Bishop Yambasu says local fundraising is an essential element, but he is encouraging friends of Sierra Leone to invest in the future of the country's children. He noted that partners can finance specific buildings such as the library or a faculty building, which could be named for the donor.

Trying to boost education

Yambasu emphasized that the church needs to increase contributions toward upgrading education in a nation of deteriorating academic standards.

Educational standards have fallen in post-conflict Sierra Leone. Youth unemployment is at 70 percent, and adult literacy rates are at 41 percent. Sixty percent of Sierra Leoneans live below the national poverty line, according to the United Nations Development Program statistics.

After the proposal to establish the university was endorsed at the 2010 annual conference, Bishop Yambasu put together a University Development Committee that included experienced university professors, architects, curriculum developers and consultants from the United Methodist Board of Higher Education and Ministry to detail the plan. At the launch during the annual conference, the subcommittees on infrastructure, engineering and curriculum gave presentations on what the proposed university would look like and include.

“The current tertiary education in Sierra Leone offers costly programs that go nowhere and bear little relations to our true needs for transformation,” said Adonis Abboud, the Honorary Consul of Serbia to Sierra Leone.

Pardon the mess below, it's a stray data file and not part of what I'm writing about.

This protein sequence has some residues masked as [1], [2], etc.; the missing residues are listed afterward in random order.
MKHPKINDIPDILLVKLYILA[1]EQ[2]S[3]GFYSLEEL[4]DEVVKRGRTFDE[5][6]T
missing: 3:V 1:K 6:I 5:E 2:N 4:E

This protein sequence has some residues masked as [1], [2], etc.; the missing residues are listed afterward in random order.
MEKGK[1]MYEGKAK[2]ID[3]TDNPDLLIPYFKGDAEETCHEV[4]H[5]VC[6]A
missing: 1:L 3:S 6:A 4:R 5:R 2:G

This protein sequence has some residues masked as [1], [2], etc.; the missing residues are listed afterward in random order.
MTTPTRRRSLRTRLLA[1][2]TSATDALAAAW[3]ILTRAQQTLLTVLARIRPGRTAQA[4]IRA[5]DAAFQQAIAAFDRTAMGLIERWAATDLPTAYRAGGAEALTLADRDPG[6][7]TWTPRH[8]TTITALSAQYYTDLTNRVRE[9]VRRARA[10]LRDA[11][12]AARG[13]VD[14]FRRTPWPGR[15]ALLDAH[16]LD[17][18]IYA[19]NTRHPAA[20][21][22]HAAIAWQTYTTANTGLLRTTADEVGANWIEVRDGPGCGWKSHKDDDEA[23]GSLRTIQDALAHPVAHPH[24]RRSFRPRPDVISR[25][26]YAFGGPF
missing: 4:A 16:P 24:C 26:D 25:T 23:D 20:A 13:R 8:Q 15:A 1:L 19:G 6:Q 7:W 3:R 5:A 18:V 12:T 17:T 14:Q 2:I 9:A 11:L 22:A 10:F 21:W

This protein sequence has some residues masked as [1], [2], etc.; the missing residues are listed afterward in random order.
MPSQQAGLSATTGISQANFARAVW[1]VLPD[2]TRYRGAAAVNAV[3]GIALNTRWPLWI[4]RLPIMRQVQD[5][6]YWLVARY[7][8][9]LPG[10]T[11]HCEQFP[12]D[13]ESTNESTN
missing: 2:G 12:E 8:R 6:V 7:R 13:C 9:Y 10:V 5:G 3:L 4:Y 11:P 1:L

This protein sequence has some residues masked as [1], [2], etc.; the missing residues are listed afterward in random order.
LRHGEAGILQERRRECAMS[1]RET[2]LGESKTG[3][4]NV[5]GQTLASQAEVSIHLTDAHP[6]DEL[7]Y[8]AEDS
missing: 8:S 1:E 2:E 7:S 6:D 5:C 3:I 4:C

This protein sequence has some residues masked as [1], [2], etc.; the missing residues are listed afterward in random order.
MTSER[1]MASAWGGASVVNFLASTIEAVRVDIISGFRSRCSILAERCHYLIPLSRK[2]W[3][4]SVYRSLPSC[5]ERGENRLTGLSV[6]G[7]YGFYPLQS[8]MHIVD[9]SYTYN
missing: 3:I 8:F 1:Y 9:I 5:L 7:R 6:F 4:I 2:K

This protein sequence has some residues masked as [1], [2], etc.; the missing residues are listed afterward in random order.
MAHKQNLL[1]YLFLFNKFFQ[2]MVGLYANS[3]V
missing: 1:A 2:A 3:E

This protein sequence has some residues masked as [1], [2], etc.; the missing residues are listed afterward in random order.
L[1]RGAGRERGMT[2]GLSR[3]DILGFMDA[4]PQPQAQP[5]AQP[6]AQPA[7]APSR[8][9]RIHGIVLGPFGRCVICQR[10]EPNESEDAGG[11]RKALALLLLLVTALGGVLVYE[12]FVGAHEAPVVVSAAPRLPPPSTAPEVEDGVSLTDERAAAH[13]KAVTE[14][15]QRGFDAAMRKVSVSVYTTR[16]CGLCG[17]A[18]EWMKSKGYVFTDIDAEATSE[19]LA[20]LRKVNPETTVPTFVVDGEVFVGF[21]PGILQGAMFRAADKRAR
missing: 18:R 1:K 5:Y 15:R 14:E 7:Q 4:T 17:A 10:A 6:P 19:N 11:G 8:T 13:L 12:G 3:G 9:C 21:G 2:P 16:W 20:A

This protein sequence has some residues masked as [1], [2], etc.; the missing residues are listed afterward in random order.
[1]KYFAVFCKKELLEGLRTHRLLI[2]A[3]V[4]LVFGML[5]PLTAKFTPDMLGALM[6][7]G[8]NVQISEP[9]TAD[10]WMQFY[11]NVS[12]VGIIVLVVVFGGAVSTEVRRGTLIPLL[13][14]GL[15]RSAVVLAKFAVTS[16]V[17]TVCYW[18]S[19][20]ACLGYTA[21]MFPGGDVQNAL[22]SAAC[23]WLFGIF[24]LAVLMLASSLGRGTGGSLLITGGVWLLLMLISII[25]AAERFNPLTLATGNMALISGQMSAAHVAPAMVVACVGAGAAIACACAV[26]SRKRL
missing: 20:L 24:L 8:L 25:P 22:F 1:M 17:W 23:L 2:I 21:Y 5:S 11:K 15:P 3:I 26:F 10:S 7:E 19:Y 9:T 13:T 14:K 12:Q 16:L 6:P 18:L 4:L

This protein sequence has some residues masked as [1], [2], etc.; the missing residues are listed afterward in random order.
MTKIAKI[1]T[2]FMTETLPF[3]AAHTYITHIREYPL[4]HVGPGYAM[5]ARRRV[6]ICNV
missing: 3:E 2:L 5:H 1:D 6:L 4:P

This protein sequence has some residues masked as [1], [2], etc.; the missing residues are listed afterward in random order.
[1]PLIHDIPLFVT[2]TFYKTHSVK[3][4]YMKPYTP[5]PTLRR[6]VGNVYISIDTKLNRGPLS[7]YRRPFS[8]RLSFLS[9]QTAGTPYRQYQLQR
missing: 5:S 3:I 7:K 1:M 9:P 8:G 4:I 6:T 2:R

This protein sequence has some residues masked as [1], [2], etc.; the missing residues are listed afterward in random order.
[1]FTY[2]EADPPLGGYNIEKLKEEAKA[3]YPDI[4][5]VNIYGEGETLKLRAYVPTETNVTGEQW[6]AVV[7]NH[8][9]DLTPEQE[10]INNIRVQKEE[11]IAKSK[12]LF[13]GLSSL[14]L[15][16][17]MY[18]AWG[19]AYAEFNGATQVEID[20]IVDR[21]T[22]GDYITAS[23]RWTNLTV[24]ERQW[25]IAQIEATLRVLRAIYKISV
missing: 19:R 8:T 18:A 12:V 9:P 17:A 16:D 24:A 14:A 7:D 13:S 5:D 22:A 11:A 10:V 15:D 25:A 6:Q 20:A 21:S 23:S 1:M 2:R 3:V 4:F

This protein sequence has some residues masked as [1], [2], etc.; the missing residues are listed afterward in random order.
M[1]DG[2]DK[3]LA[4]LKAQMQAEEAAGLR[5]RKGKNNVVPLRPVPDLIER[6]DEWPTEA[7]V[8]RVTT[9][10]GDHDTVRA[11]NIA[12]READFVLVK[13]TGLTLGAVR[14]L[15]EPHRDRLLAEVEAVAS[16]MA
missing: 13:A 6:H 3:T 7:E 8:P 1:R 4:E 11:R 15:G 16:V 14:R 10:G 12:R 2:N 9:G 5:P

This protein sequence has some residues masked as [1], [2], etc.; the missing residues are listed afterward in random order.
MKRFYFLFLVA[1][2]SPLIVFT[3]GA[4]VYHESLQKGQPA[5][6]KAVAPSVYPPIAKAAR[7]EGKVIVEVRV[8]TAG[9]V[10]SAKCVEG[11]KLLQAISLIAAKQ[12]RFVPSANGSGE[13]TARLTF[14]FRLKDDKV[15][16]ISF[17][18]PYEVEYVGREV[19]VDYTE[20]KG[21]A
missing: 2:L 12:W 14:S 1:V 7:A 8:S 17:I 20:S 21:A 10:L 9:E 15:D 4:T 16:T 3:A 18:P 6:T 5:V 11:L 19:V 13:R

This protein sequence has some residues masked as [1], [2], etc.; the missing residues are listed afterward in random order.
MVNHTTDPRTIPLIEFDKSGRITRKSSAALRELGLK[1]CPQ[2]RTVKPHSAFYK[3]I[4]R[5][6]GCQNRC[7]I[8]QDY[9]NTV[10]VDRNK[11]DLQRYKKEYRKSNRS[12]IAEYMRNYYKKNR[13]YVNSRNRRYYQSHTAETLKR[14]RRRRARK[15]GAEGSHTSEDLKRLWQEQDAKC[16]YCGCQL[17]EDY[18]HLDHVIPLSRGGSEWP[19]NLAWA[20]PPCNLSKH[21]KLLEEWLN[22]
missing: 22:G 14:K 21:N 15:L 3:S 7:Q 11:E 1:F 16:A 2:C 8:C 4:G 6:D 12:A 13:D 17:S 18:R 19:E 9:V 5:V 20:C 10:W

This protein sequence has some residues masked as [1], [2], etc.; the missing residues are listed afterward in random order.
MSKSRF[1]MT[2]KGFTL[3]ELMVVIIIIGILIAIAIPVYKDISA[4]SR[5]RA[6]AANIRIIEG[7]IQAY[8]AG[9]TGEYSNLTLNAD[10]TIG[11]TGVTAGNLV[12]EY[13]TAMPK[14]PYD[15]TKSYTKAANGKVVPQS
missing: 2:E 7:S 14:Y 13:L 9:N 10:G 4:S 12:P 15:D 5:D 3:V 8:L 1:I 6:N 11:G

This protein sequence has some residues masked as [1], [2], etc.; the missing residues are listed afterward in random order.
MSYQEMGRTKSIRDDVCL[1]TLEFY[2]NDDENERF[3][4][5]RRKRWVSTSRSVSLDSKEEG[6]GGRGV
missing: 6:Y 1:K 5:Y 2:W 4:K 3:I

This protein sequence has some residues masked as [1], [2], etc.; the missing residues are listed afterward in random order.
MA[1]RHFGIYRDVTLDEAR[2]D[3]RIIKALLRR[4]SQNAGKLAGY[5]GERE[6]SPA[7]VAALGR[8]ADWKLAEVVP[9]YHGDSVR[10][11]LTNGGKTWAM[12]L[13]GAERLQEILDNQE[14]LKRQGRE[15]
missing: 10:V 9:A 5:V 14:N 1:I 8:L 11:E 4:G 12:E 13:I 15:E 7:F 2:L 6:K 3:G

He said there was an urgent need for Sierra Leone's higher education institutions to move beyond the traditional university to a variety of smaller, specialized, advanced institutions that would be accessible, flexible and comparable to global colleges that turn out a better qualified workforce.

‘Higher education institutions grappling to deliver’

“For some time now, education has been in crisis in Sierra Leone,” said Thomas Yormah, a professor and the chair of the University Development Committee. “Our country, which used to be the gem in Africa and the world beyond as far as higher education was concerned, is now hardly mentioned in serious discussions on higher education.

“Our higher education institutions are strenuously grappling to deliver the quality education that our country used to be known for and that produced key players in the development of Africa and beyond. Worse still, our pre-tertiary education institutions are now grossly incapable of generating the quantities and high-quality fodder required by the tertiary institutions to position education as the key driver for development.”